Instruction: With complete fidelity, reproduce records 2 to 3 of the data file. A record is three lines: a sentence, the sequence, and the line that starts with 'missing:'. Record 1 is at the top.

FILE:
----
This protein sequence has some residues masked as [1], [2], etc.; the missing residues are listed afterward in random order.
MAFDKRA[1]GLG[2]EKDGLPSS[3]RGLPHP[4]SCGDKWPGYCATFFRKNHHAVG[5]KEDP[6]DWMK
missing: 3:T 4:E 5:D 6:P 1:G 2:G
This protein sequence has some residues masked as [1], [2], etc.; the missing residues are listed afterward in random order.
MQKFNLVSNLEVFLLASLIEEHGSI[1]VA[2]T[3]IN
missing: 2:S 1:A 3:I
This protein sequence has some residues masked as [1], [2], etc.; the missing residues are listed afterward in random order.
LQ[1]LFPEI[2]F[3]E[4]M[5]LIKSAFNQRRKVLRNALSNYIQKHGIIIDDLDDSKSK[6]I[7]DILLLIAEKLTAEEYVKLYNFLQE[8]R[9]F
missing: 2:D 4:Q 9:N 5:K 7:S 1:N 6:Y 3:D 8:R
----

This protein sequence has some residues masked as [1], [2], etc.; the missing residues are listed afterward in random order.
MQKFNLVSNLEVFLLASLIEEHGSI[1]VA[2]T[3]IN
missing: 2:S 1:A 3:I
This protein sequence has some residues masked as [1], [2], etc.; the missing residues are listed afterward in random order.
LQ[1]LFPEI[2]F[3]E[4]M[5]LIKSAFNQRRKVLRNALSNYIQKHGIIIDDLDDSKSK[6]I[7]DILLLIAEKLTAEEYVKLYNFLQE[8]R[9]F
missing: 2:D 4:Q 9:N 5:K 7:S 1:N 6:Y 3:D 8:R